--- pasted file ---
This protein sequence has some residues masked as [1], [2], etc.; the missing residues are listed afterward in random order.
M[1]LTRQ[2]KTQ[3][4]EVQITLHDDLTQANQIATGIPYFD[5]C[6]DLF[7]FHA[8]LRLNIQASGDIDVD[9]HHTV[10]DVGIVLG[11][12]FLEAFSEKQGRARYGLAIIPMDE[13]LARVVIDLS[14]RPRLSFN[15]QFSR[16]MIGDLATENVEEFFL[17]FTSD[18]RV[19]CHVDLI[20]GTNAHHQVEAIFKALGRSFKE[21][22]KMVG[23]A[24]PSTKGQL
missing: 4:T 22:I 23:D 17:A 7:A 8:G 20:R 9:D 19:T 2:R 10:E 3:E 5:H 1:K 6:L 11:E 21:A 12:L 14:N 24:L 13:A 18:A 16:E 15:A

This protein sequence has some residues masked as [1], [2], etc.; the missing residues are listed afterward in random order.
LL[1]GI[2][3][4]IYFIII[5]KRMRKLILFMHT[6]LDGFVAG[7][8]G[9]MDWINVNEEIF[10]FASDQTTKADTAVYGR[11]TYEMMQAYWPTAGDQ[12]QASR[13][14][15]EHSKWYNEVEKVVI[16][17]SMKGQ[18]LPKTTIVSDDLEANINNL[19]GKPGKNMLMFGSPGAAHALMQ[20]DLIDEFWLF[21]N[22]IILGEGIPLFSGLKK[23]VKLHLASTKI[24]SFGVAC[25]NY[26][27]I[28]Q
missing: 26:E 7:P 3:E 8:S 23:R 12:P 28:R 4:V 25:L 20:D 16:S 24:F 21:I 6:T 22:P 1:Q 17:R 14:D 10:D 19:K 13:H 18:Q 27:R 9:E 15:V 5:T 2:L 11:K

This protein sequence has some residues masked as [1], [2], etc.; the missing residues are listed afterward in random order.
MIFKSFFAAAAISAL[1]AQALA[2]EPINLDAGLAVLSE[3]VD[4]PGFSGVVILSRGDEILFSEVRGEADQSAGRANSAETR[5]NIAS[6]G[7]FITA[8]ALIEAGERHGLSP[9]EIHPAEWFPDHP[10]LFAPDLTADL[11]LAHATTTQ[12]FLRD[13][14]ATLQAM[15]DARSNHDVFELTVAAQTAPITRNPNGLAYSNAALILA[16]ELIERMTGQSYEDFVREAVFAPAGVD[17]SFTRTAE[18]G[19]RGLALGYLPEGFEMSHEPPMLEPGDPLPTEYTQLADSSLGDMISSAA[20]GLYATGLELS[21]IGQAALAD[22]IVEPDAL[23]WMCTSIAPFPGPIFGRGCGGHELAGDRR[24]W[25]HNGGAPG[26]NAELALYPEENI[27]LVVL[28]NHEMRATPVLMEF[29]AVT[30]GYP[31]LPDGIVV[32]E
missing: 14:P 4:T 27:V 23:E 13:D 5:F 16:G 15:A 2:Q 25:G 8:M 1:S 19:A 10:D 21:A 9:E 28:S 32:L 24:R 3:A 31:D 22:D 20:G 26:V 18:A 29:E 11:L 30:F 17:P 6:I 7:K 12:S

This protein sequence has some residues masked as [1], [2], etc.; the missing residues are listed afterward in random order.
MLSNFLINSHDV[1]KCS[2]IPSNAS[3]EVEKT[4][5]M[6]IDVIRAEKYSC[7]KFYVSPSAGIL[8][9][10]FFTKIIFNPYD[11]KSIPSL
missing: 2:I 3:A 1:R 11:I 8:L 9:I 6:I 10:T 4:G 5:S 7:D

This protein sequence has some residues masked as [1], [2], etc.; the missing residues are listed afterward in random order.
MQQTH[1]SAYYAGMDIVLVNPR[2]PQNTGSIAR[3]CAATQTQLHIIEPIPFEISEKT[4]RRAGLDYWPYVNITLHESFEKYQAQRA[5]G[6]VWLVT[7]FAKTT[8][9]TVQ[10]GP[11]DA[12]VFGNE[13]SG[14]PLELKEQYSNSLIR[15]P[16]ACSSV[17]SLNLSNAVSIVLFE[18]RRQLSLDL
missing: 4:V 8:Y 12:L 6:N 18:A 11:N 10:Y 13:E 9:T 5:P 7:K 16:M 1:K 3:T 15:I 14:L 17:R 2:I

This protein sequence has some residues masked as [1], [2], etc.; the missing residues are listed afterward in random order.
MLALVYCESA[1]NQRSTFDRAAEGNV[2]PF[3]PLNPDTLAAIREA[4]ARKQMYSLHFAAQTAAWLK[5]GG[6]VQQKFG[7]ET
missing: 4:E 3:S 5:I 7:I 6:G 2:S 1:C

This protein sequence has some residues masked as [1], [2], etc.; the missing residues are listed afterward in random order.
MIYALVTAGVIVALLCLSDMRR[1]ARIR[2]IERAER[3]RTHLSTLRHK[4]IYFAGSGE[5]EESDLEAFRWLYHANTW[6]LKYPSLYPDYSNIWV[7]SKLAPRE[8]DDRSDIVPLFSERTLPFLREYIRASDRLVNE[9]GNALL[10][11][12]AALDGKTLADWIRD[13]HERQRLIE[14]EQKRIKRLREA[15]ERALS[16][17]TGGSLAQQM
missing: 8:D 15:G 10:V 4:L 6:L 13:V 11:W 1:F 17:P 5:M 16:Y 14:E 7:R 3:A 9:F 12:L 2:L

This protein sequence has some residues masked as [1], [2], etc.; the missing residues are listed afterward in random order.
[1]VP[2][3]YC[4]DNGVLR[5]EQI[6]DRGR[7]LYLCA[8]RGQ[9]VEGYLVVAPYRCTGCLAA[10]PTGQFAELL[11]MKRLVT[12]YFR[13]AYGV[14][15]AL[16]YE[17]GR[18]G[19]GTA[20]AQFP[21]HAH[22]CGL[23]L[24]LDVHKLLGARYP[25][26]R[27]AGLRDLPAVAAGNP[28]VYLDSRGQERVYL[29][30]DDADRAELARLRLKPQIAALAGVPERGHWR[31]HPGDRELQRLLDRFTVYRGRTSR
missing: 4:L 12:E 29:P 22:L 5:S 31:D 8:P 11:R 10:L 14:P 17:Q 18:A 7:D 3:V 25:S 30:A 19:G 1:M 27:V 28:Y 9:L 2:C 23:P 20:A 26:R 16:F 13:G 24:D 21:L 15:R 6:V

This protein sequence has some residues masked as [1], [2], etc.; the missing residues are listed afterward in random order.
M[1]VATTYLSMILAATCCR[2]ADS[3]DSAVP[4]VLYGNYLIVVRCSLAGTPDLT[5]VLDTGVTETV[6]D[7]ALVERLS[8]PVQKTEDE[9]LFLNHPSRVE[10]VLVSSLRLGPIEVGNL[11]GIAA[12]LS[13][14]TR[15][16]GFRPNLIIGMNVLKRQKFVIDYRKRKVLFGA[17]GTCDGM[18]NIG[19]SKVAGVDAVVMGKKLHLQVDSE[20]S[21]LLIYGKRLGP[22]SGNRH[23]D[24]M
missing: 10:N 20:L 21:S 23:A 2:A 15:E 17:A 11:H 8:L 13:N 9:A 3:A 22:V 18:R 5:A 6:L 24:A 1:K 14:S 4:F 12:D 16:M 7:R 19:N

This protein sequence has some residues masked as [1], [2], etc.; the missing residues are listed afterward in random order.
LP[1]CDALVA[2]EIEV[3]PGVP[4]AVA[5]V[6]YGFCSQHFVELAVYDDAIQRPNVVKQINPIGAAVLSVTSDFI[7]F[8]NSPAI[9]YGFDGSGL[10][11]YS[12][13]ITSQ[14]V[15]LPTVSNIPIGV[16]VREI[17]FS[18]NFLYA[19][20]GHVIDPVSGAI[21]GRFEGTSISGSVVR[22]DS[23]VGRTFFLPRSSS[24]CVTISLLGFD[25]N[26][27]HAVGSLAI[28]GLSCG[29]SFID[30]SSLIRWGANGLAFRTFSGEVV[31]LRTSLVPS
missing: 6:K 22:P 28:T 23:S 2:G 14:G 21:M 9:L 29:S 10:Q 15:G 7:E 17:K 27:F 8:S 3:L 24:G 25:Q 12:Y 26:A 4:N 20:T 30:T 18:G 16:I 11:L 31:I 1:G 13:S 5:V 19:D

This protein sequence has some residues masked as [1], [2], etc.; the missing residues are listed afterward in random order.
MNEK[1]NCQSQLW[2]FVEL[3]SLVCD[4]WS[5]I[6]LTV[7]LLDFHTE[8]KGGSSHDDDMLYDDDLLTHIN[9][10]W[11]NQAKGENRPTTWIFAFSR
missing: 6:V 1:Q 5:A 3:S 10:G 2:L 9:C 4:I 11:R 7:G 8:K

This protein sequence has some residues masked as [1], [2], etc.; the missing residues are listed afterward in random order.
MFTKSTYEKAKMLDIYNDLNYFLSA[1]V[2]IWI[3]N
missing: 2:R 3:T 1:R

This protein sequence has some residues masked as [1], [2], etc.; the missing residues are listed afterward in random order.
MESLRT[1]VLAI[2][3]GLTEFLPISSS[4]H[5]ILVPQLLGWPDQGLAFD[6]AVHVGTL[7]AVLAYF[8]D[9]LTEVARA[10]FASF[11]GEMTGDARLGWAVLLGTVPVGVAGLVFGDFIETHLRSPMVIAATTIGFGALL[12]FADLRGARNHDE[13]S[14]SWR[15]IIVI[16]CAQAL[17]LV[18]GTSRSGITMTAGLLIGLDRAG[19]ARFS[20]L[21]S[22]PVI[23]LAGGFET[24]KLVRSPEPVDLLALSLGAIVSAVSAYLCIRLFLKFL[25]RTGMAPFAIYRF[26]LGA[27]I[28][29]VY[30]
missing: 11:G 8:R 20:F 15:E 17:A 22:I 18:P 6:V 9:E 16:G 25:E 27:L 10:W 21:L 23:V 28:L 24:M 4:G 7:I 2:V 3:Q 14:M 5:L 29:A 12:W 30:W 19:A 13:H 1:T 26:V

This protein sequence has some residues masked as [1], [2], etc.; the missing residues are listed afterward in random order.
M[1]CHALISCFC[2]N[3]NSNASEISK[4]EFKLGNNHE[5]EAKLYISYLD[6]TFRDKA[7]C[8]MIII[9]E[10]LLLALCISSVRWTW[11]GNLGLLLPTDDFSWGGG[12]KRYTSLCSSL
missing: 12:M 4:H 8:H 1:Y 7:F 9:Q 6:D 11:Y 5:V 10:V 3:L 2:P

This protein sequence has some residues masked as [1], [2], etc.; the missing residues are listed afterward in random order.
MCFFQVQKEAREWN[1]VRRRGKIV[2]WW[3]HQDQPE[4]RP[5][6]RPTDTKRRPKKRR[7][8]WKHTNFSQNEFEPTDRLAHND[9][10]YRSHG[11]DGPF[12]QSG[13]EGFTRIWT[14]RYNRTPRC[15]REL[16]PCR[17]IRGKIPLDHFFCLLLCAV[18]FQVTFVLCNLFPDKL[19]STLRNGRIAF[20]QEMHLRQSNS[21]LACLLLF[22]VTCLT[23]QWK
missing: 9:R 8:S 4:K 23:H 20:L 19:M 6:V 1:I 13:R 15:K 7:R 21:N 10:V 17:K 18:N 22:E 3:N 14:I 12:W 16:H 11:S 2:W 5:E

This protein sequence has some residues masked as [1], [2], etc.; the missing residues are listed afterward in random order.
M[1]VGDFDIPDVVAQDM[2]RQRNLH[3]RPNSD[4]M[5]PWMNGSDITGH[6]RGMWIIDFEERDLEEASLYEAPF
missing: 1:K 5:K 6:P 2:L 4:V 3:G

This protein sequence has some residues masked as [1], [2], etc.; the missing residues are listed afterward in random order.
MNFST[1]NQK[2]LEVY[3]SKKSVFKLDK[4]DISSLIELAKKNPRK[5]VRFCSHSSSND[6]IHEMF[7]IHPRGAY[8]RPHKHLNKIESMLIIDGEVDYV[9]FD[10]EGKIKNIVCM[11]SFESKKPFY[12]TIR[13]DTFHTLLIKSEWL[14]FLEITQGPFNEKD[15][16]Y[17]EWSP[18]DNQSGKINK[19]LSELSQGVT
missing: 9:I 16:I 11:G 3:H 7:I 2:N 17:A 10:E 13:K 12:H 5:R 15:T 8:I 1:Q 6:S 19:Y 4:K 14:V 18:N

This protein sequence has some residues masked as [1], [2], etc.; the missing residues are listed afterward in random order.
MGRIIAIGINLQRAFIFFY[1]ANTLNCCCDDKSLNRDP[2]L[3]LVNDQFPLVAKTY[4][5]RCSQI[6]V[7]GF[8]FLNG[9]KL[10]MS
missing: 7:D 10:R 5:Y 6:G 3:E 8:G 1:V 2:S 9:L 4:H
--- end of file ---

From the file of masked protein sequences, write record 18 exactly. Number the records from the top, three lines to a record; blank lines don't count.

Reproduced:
This protein sequence has some residues masked as [1], [2], etc.; the missing residues are listed afterward in random order.
MGRIIAIGINLQRAFIFFY[1]ANTLNCCCDDKSLNRDP[2]L[3]LVNDQFPLVAKTY[4][5]RCSQI[6]V[7]GF[8]FLNG[9]KL[10]MS
missing: 7:D 10:R 5:Y 6:G 3:E 8:G 1:V 2:S 9:L 4:H